This volume contains nineteen essays — eighteen here presented for the first time — exploring the question of subjectivity as seen from an ethical perspective. Part I concerns the phenomenological development of Cartesianism and the concept of narrative identity, with essays addressing Levinas' idea of the Other, Ricoeur's Christianisation of Levinas, and Dennet's concept of folk psychology. Part II concerns the experience of reading ethically, as mediated through genealogy and psychoanalysis. The essays address the discourses of philosophy, psychoanalysis, film and literature, and are informed by Nietzsche, Freud, Foucault and Lacan among others. The volume will interest philosophers and critical theorists. Karl Simms provides comprehensive introductions to each of the parts, making the book accessible to informed general readers with an interest in cultural studies.

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STEFAN HERBRECHTER

Abstract

This essay tests the hypothesis that “posthumanism” today constitutes the most radical questioning of the “subject.” It does so by putting posthumanist theories and concepts by proponents like Alain Badiou, Jean Baudrillard, N. Katherine Hayles and others to the test in a juxtaposing reading of The Matrix. The essay argues that cultural criticism today has to reconnect popular posthumanist scenarios in what could be called “science-fiction-theory” with earlier forms of materialist and poststructuralist critique.

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Christopher (Kit) Kelen

The process of poetry has importantly intuitive aspects and poetry embodies an ambivalence towards consciousness and towards those activities of thought in which it is constituted. It was ability to favour doubt over the productions of the rational mind that led Keats to associate poetry with his ‘negative capability’. Consciousness is – like poetry – a floating signifier, a term of wide reference, and with a range of implications in the various disciplinary contexts in which it finds currency. Poetry, consciousness and community is about poetry, consciousness and community, about their reflexive relationships in process, and about how these relationships matter to the world today and to worlds to come. This book is interested in the nature of poetic, as opposed to other, thought; it is interested in the critical application of these forms of thought to each others’ productions, and in how poetic thought might or might not be subject to its own regime. Poetry – as practice of testing the limits of language – entails a reflexive goal: that of understanding the journey in words made possible for, and by, the poem. Poetic meaning and truth are revealed between languages (likewise between genres, between texts, between subjects); it is in this inter-subjective and inter-cultural space that the limits of language (and so of conceivable worlds) are found.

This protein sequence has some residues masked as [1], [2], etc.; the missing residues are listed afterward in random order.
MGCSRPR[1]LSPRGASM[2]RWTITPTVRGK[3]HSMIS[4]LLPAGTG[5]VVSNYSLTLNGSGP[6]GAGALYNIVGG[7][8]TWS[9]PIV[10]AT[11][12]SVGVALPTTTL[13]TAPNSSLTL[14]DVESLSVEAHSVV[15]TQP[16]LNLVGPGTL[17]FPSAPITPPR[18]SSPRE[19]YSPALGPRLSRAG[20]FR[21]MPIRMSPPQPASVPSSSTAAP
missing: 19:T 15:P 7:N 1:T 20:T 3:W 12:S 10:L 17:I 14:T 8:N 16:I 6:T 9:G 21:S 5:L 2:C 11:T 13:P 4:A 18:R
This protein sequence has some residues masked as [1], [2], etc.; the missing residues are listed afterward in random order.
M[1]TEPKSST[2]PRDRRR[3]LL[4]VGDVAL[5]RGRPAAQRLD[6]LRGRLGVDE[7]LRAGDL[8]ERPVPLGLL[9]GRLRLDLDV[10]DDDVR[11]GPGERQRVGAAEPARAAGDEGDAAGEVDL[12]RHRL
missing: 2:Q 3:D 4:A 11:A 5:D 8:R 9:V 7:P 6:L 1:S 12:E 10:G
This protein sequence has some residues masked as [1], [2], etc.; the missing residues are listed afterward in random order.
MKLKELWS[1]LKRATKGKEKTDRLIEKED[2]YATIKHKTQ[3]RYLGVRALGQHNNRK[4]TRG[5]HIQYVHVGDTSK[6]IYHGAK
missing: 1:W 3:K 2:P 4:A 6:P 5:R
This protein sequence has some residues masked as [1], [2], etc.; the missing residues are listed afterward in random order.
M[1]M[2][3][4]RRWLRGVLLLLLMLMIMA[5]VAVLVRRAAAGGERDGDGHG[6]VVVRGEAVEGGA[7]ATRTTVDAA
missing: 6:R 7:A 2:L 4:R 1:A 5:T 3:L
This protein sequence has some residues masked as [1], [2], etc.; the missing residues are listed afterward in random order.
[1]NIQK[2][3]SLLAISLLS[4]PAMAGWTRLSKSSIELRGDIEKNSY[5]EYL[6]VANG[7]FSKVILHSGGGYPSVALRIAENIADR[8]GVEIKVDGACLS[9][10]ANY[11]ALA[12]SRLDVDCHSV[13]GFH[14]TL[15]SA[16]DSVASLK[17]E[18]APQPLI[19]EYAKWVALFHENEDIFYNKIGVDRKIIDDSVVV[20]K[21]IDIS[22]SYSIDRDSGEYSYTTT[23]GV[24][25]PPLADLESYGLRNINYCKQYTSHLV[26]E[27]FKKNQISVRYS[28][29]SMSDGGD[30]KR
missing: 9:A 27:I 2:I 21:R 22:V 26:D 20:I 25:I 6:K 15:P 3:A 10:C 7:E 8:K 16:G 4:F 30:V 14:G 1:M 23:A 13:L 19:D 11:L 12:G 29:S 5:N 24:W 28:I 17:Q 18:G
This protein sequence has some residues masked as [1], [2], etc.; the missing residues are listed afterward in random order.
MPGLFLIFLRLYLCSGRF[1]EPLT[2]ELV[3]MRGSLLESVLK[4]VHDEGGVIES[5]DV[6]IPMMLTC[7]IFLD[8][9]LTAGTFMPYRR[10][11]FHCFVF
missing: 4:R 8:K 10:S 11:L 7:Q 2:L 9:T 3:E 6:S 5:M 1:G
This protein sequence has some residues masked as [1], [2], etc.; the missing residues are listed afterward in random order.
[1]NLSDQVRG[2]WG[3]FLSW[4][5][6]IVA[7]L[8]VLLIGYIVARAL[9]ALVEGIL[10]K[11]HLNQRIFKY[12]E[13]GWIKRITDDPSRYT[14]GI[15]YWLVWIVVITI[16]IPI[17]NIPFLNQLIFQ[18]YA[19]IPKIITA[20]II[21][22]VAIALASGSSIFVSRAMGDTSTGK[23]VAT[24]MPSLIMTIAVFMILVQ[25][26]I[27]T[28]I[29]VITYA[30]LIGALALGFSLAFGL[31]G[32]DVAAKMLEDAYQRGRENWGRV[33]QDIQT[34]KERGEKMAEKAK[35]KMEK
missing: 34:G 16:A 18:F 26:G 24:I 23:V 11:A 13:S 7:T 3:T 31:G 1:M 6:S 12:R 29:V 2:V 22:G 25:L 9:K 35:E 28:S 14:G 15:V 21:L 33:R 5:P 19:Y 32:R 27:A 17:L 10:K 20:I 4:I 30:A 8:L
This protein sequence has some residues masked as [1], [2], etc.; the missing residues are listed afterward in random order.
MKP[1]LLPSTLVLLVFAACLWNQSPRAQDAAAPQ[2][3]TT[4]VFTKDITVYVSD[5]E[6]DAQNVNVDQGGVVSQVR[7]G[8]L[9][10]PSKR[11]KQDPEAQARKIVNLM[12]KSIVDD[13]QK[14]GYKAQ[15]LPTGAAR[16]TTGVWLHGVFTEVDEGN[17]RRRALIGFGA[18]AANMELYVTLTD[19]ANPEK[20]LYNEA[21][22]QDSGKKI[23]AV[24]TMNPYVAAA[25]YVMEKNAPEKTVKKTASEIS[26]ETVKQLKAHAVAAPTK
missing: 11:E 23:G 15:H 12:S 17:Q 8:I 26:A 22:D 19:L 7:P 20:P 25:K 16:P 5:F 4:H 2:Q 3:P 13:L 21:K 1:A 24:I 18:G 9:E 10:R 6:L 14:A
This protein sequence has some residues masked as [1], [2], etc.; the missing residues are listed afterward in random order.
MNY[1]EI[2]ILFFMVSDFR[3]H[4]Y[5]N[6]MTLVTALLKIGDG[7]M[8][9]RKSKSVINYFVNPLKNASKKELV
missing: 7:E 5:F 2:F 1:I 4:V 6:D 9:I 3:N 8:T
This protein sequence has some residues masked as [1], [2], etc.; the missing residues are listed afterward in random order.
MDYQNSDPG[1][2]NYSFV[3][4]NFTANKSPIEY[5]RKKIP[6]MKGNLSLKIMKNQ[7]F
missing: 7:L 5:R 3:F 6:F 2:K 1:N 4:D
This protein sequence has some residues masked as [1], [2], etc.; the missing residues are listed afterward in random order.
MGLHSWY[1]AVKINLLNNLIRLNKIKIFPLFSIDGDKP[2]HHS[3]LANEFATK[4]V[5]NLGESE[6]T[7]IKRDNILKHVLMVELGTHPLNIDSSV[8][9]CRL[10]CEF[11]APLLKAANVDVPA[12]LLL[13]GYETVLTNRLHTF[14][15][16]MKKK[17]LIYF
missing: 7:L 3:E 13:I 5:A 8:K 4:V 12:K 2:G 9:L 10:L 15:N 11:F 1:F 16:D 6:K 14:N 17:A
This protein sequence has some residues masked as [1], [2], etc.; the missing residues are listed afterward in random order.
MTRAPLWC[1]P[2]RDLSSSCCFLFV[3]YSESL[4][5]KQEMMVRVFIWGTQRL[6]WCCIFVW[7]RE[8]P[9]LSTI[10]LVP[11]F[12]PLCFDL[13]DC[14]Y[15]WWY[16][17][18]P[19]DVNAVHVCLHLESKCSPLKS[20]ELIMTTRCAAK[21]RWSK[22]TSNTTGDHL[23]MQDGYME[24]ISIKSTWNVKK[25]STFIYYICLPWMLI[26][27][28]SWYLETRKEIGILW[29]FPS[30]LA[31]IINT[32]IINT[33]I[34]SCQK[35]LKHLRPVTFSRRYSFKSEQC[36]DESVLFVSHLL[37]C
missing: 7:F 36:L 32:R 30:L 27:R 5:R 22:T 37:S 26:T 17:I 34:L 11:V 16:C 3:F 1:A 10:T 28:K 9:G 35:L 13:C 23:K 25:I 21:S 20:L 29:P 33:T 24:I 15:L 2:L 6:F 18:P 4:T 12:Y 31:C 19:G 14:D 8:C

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Faye Hammill

“There are two ladies in the province, I am told, who read,” writes Frances Brooke’s Arabella Fermor, “but both are above fifty and are regarded as prodigies of erudition.” Brooke’s The History of Emily Montague (1769) was the first work of fiction to be set in Canada, and also the first book to reflect on the situation of the woman writer there. Her analysis of the experience of writing in Canada is continued by the five other writers considered in this study – Susanna Moodie, Sara Jeannette Duncan, L.M. Montgomery, Margaret Atwood and Carol Shields. All of these authors examine the social position of the woman of letters in Canada, the intellectual stimulation available to her, the literary possibilities of Canadian subject-matter, and the practical aspects of reading, writing, and publishing in a (post)colonial country.
This book turns on the ways in which those aspects of authorship and literary culture in Canada have been inscribed in imaginative, autobiographical and critical texts by the six authors. It traces the evolving situation of the Canadian woman writer over the course of two centuries, and explores the impact of social and cultural change on the experience of writing in Canada.